• The 'Spanish Flu' - Hampsthwaite 1918

    Milly Hebblethwaite was  a delightful and diligent 14 year old pupil at Hampsthwaite school, who came from a growing family who lived in the Hollins.  The previous year the school had given her a prize for her excellent attendance.  She died of influenza on 10th November, 1918;  This was one day before the end of the ‘War to end wars,’ the first World war.[article by Angela Sansam - June 2020]
  • DTOnline

    DT Online aims to provide, free at the point of use, a substantive resource base generated by teachers and educationalists to support Design and Technology education.The project is supported by the enterprises listed below.
  • UCI Road World Cycling Championships Come Through Hampsthwaite 2019

    Click on the NYCC Interactive Map below to see details of all road closures, parking restrictions, diversions and race timings. Briefly for Hampsthwaite they are as follows:Tuesday 24th Sept. 2019 for High Street and Elton Lane : No Parking: 23 Sep 22:00 - 24 Sep 18:30 - Road closed:  08:30 - 17:30 Mens U23 Individual Time Trial due to come through between 10:35 and 12:18 Women Elite Individual Time Trial due to come through between15:07 and 16:35 Saturday 28th Sept. 2019 for High Street and Elton Lane : No Parking: 27 Sep 22:00 - 28 Sep 16:00 - Road closed: 28 Sep 13:40 - 15:00 Publicity Caravan - leaves Ripon at 12.34 so due here around 1.10pm Women Elite Road Race due to come through between14.29 and 14.47 Click on the FanZone image to see full details of the many attractions on Harrogate centre during race week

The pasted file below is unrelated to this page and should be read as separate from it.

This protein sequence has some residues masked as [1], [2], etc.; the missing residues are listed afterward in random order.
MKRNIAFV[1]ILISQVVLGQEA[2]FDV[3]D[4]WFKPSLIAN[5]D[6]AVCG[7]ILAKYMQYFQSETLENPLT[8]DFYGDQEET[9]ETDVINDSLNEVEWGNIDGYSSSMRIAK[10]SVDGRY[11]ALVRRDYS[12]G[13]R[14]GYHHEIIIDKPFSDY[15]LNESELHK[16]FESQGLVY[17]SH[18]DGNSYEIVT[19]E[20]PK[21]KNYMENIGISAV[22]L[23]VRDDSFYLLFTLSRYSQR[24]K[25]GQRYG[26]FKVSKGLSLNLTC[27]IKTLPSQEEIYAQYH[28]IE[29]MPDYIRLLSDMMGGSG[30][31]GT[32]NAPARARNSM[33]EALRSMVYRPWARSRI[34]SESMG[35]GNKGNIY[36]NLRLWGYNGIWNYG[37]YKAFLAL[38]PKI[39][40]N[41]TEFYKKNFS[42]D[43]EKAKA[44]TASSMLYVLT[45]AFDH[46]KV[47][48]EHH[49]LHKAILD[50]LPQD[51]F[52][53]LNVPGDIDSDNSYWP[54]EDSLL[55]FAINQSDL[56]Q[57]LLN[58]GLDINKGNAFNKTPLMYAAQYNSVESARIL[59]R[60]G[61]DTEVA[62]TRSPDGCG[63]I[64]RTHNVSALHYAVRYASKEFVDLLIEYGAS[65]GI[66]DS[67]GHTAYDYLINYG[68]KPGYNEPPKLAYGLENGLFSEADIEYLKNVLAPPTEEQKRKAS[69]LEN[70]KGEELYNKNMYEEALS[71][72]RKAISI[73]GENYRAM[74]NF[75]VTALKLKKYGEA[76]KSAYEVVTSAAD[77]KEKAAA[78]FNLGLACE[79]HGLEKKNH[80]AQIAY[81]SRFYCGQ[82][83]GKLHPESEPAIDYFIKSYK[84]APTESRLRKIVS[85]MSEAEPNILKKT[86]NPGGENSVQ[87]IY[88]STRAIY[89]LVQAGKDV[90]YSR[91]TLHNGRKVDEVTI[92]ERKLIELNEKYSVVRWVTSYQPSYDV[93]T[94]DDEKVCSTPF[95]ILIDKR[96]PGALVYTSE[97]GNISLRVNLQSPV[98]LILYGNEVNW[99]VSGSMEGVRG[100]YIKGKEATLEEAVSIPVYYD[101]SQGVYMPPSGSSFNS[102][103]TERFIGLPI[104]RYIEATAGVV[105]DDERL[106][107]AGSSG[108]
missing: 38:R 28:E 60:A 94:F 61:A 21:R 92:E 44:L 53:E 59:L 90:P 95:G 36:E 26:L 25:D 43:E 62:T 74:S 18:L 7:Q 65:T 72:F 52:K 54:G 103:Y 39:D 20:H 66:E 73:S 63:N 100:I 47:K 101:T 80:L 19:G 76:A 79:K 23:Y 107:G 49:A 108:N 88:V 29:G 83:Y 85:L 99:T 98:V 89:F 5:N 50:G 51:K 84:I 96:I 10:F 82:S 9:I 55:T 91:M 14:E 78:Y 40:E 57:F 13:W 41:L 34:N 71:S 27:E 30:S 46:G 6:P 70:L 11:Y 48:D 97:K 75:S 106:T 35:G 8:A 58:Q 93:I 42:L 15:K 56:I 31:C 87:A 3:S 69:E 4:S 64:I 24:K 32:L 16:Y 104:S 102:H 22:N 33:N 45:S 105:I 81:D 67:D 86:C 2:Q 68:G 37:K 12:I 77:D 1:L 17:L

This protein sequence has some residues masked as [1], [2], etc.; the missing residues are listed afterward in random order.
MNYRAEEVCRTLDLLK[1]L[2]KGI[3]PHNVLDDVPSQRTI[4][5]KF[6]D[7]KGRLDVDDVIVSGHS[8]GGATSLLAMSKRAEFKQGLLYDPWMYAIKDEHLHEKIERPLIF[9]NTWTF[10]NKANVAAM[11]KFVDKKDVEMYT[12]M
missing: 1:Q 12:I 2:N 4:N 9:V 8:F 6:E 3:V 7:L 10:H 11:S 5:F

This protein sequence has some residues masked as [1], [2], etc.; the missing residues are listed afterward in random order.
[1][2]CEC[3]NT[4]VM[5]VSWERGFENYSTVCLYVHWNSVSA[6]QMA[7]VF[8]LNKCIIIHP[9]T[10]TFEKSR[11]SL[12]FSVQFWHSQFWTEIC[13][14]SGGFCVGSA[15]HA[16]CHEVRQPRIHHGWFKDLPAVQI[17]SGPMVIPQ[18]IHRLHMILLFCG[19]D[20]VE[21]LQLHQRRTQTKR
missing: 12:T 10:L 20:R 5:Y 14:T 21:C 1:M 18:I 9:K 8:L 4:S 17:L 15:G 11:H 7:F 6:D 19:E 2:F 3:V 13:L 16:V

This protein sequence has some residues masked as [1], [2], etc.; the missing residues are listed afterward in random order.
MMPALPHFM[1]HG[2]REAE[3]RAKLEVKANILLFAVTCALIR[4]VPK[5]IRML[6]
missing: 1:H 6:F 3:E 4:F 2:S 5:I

• Plans, Layouts and Resources

    Hampsthwaite Memorial Hall can provide facilities and resources for most events and has a good car park with marked spaces for over 50 cars. There is a well-equipped kitchen and catering area with dishwasher, water-heater, micro-wave, Rangemaster Pro induction cooker and ample supplies of crockery, glassware and cutlery. Adjacent to the Kitchen is a Servery with hatchways through to both the Main Hall and Dining Room (or small hall) which can be used as a bar. The Memorial Hall is licenced to sell alcohol. The Main Hall includes a well-equipped stage area and Green Room at one end, with P.A. system, both rear and front projection facilities for DVD, Blu-ray or data, ample stage-lighting, star-cloth, a mirror ball, and can be rigged with a ceiling canopy if needed. The Main Hall can open out into the adjacent Sun Lounge to accommodate larger numbers or as a bar area. The Dining Room, or small hall, is used for meetings, for groups, to place a buffet for example, or as another alternative bar area. There are ample chairs to furnish each of the spaces using either rectangular or circular tables. Table cloths and chair covers are available on request.